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Legal Alert

DOL Expands Leave Rights Under FMLA

6.23.10

On June 22, 2010 the Department of Labor issued an Administrative Interpretation clarifying the definition of "son or daughter" under the Family and Medical Leave Act (FMLA) with respect to  non-military leave. The new Interpretation grants leave rights to individuals who assume the responsibilities of a parent by providing day-to-day care or financial support for a child, regardless of whether there is a legal or biological relationship between the individual and the child.

The DOL declared that the Interpretation "is a victory for many non-traditional families." Hilda Solis, United States Secretary of Labor, stated, "The Labor Department's action today sends a clear message to workers and employers alike: All families, including LGBT [lesbian-gay-bisexual-transgender] families, are protected by the FMLA."

FMLA Leave for a Son or Daughter
The FMLA allows eligible employees to take up to 12 weeks of protected leave for three reasons related to an employee's son or daughter: 1) to care for a son or daughter with a serious health condition; 2) "because of the birth of a son or daughter of the employee and in order to care for such son or daughter"; and 3) "because of the placement of a son or daughter with the employee for adoption or foster care."

The FMLA's definition of a son or daughter includes not just biological or adopted children, but also foster children, stepchildren, legal wards and the son or daughter of individuals who serve as if they were parents (in loco parentis).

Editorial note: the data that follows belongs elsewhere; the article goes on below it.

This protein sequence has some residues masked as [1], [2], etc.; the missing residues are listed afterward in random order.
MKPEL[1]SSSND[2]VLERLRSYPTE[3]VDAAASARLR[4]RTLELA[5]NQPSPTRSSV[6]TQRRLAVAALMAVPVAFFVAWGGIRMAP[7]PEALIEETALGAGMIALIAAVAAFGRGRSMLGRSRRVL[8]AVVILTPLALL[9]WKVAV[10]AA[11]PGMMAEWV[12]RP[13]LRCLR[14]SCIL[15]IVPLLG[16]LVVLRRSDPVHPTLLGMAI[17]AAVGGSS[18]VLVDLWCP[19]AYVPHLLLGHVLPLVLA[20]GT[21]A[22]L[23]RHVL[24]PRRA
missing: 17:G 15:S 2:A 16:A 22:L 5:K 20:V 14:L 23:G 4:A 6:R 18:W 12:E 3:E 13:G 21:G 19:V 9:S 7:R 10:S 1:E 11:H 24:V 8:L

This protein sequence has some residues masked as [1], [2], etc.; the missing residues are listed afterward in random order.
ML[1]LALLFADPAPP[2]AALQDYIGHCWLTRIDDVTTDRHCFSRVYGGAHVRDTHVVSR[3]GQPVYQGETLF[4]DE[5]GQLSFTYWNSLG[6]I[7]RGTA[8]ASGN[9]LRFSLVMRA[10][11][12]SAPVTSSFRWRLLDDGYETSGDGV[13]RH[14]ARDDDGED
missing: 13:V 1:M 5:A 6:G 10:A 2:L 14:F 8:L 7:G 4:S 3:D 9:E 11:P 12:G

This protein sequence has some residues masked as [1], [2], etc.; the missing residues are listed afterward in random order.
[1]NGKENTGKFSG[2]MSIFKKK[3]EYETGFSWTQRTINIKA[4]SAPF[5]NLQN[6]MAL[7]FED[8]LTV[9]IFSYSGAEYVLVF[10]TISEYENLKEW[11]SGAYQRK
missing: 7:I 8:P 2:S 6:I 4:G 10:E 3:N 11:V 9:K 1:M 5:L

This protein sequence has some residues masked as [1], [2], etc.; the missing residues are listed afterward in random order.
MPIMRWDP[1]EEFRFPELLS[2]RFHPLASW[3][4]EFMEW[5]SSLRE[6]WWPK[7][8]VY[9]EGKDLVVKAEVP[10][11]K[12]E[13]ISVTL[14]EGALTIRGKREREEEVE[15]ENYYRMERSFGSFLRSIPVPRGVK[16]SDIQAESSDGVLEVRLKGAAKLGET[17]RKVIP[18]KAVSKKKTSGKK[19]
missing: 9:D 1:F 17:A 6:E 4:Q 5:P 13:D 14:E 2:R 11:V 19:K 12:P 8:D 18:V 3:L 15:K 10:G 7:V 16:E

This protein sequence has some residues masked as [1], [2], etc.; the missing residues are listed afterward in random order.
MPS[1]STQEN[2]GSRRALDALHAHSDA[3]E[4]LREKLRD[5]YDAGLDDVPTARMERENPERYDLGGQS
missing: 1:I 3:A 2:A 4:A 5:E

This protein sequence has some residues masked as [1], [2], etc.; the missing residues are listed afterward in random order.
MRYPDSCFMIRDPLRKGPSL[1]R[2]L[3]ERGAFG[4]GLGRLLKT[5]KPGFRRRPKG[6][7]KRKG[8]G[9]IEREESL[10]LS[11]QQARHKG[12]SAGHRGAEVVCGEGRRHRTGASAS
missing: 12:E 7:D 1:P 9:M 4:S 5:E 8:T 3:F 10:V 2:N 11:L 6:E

The FMLA regulations define persons standing "in loco parentis" as "those with day-to-day responsibilities to care for and financially support a child . . . [a] biological or legal relationship is not necessary." In determining whether a person stands in loco parentis, courts have historically evaluated a series of factors to determine whether the persons seeking leave have put themselves in the position of a lawful parent by assuming the obligations and discharging the duties of a parent.

Each relationship between an individual and a child is evaluated on a case-by-case to determine whether the individual is entitled to FMLA-protected leave. As a result, the DOL received several requests for additional guidance on when employees are entitled to take leave related to a child if no legal or biological relationship exists between the employee and the child.

Broad Definition of "Son or Daughter"
The FMLA was enacted in 1993 and at the time it was enacted, Congress intended for the definition of "son or daughter" to be construed broadly in favor of coverage. The Senate Report from 1993 states that "many children in the United States today do not live in traditional ‘nuclear' families with their biological father and mother . . . the [Congressional] committee intends that the terms ‘parent' and ‘son or daughter' to be broadly construed to ensure that an employee who actually has day-to-day responsibility for caring for a child is entitled to leave even if the employee does not have a biological or legal relationship to that child."

The new interpretation codifies the intent of Congress and makes clear that "[e]mployees who have no biological or legal relationship with a child may nonetheless stand in loco parentis to the child and be entitled to FMLA leave."

The Interpretation provides that in order for individuals to stand in loco parentis, they do not need to provide both day-to-day care and financial support for the child. For example, an employee who cares for his or her unmarried partner's child on a day-to-day basis could be considered to stand in loco parentis to the child and be entitled to FMLA leave to care for the child, even in the absence of a biological or legal relationship and even if such employee does not provide financial support for the child.